Lee Kong Chian (1893-1967) was a major Overseas Chinese entrepreneur with his business network stretching across a wide swathe of Southeast Asia and China. Born in late Qing China, he migrated to colonial British Singapore as a young boy in 1903. Empowered by his bilingual competency, he began his career with the leading Chinese businessman and community leader Tan Kah Kee and later married his daughter. But he soon surged into the public limelight as a force in his own right from the late 1920s and built up a formidable cross-border business empire. Displaying his entrepreneurial flair, especially during the Great Depression and the Korean War, he became the ‘Rubber King’ and ‘Pineapple King’ of Southeast Asia. He left profound transnational imprints in the realms of business, education, and philanthropy.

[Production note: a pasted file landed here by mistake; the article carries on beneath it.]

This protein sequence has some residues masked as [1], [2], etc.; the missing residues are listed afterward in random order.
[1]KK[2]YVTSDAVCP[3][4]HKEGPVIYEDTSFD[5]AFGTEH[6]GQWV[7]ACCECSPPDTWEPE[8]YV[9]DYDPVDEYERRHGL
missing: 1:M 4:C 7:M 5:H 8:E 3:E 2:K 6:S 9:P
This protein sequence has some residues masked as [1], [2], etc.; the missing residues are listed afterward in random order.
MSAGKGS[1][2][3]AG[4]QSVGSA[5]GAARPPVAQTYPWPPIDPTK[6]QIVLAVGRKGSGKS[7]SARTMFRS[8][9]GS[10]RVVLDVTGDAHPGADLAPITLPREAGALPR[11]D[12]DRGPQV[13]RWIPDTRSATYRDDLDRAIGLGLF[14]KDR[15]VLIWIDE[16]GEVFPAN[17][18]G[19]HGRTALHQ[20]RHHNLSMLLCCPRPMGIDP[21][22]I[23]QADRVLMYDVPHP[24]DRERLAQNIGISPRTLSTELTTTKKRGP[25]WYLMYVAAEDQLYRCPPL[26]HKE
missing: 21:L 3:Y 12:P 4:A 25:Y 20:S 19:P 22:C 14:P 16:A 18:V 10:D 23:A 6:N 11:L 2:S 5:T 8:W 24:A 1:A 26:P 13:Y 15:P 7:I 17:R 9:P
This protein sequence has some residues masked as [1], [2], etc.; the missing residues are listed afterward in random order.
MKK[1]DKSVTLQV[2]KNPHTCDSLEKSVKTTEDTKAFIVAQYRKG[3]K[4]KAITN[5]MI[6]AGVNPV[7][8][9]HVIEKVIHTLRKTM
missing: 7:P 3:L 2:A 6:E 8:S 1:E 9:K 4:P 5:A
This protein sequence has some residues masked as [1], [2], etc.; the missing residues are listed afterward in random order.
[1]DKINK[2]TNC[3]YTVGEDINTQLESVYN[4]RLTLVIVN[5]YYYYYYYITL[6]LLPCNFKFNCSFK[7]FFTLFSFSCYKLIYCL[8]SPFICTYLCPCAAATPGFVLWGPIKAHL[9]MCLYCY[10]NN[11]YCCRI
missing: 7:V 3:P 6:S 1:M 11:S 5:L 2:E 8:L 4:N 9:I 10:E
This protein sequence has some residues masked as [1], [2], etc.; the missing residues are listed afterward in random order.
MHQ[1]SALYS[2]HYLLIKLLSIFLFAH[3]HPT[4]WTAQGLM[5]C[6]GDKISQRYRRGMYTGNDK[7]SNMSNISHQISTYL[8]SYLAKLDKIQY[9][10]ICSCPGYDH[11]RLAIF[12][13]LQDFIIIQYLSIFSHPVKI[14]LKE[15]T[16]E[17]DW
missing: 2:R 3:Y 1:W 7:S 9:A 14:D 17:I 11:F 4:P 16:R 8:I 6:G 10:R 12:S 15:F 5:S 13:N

However, there is inadequate documentation and a lack of serious scholarly analysis on his life and activities. There is still not one single major English-language work on him. The project aims at a monograph-length study. Apart from being grounded in the mainstay approach of a life-and-times biographical study, the project will take on the larger tasks of interrogating the relationship between Chinese entrepreneurship and ethnicity as well as probing the nature of transnationalism in Chinese businesses.